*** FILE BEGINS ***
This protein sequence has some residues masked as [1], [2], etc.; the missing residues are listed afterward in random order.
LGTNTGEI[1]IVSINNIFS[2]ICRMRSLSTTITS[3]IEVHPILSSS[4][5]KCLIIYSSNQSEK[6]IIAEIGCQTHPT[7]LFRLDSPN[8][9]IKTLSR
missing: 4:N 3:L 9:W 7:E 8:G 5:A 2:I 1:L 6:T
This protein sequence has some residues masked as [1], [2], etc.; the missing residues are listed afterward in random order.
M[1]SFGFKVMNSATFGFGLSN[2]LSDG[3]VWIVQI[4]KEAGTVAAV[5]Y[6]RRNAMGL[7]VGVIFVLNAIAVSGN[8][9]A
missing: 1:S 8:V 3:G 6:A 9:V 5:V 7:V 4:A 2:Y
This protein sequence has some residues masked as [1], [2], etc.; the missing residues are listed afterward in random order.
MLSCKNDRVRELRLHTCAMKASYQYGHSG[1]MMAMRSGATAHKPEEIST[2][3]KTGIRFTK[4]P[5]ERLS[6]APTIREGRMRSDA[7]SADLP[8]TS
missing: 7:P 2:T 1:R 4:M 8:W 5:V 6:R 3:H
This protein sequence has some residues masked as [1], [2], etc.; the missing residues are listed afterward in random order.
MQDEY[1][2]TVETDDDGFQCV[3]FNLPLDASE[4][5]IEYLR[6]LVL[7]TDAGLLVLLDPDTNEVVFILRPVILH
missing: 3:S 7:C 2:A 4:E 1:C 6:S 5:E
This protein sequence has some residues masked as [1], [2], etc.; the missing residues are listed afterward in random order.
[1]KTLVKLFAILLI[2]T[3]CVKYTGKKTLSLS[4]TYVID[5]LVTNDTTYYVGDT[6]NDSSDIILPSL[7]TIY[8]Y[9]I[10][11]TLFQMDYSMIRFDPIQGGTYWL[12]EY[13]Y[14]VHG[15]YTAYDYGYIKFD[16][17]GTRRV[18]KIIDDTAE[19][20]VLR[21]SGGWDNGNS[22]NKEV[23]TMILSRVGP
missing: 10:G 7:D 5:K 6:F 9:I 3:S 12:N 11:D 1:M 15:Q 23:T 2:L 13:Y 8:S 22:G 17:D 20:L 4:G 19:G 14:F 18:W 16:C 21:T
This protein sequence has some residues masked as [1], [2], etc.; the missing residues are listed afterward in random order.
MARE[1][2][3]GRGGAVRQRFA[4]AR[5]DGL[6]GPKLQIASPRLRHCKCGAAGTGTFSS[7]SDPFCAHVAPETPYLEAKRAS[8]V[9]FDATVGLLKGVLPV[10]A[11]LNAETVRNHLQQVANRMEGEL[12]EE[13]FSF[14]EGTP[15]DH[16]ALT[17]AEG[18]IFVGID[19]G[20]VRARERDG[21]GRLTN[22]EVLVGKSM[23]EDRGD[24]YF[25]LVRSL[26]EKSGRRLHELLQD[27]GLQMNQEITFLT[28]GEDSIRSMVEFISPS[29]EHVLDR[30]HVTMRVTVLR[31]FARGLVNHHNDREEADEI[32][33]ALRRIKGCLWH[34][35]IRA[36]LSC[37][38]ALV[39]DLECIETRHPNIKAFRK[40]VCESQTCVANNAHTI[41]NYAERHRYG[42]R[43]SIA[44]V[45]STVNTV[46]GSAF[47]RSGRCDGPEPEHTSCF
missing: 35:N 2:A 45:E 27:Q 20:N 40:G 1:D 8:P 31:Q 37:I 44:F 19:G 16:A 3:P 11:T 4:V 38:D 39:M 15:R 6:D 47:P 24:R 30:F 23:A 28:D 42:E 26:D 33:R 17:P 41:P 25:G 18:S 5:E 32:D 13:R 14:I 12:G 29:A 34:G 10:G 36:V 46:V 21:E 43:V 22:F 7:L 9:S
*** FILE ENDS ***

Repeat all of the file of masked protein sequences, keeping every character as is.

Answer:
This protein sequence has some residues masked as [1], [2], etc.; the missing residues are listed afterward in random order.
LGTNTGEI[1]IVSINNIFS[2]ICRMRSLSTTITS[3]IEVHPILSSS[4][5]KCLIIYSSNQSEK[6]IIAEIGCQTHPT[7]LFRLDSPN[8][9]IKTLSR
missing: 4:N 3:L 9:W 7:E 8:G 5:A 2:I 1:L 6:T
This protein sequence has some residues masked as [1], [2], etc.; the missing residues are listed afterward in random order.
M[1]SFGFKVMNSATFGFGLSN[2]LSDG[3]VWIVQI[4]KEAGTVAAV[5]Y[6]RRNAMGL[7]VGVIFVLNAIAVSGN[8][9]A
missing: 1:S 8:V 3:G 6:A 9:V 5:V 7:V 4:A 2:Y
This protein sequence has some residues masked as [1], [2], etc.; the missing residues are listed afterward in random order.
MLSCKNDRVRELRLHTCAMKASYQYGHSG[1]MMAMRSGATAHKPEEIST[2][3]KTGIRFTK[4]P[5]ERLS[6]APTIREGRMRSDA[7]SADLP[8]TS
missing: 7:P 2:T 1:R 4:M 8:W 5:V 6:R 3:H
This protein sequence has some residues masked as [1], [2], etc.; the missing residues are listed afterward in random order.
MQDEY[1][2]TVETDDDGFQCV[3]FNLPLDASE[4][5]IEYLR[6]LVL[7]TDAGLLVLLDPDTNEVVFILRPVILH
missing: 3:S 7:C 2:A 4:E 1:C 6:S 5:E
This protein sequence has some residues masked as [1], [2], etc.; the missing residues are listed afterward in random order.
[1]KTLVKLFAILLI[2]T[3]CVKYTGKKTLSLS[4]TYVID[5]LVTNDTTYYVGDT[6]NDSSDIILPSL[7]TIY[8]Y[9]I[10][11]TLFQMDYSMIRFDPIQGGTYWL[12]EY[13]Y[14]VHG[15]YTAYDYGYIKFD[16][17]GTRRV[18]KIIDDTAE[19][20]VLR[21]SGGWDNGNS[22]NKEV[23]TMILSRVGP
missing: 10:G 7:D 5:K 6:F 9:I 3:S 12:N 11:D 1:M 15:Q 23:T 2:L 13:Y 8:S 22:G 17:D 20:L 4:G 19:G 14:F 18:W 16:C 21:T
This protein sequence has some residues masked as [1], [2], etc.; the missing residues are listed afterward in random order.
MARE[1][2][3]GRGGAVRQRFA[4]AR[5]DGL[6]GPKLQIASPRLRHCKCGAAGTGTFSS[7]SDPFCAHVAPETPYLEAKRAS[8]V[9]FDATVGLLKGVLPV[10]A[11]LNAETVRNHLQQVANRMEGEL[12]EE[13]FSF[14]EGTP[15]DH[16]ALT[17]AEG[18]IFVGID[19]G[20]VRARERDG[21]GRLTN[22]EVLVGKSM[23]EDRGD[24]YF[25]LVRSL[26]EKSGRRLHELLQD[27]GLQMNQEITFLT[28]GEDSIRSMVEFISPS[29]EHVLDR[30]HVTMRVTVLR[31]FARGLVNHHNDREEADEI[32][33]ALRRIKGCLWH[34][35]IRA[36]LSC[37][38]ALV[39]DLECIETRHPNIKAFRK[40]VCESQTCVANNAHTI[41]NYAERHRYG[42]R[43]SIA[44]V[45]STVNTV[46]GSAF[47]RSGRCDGPEPEHTSCF
missing: 35:N 2:A 45:E 27:Q 20:N 40:G 1:D 8:P 31:Q 37:I 44:F 19:G 16:A 3:P 11:T 4:V 38:D 39:M 15:R 6:D 47:P 24:R 30:F 23:A 28:D 42:E 26:D 33:R 17:P 41:P 25:G 18:S 5:E 32:D 13:R 14:I 12:G 29:A 34:G 10:G 36:V 46:V 21:E 43:V 22:F 7:L 9:S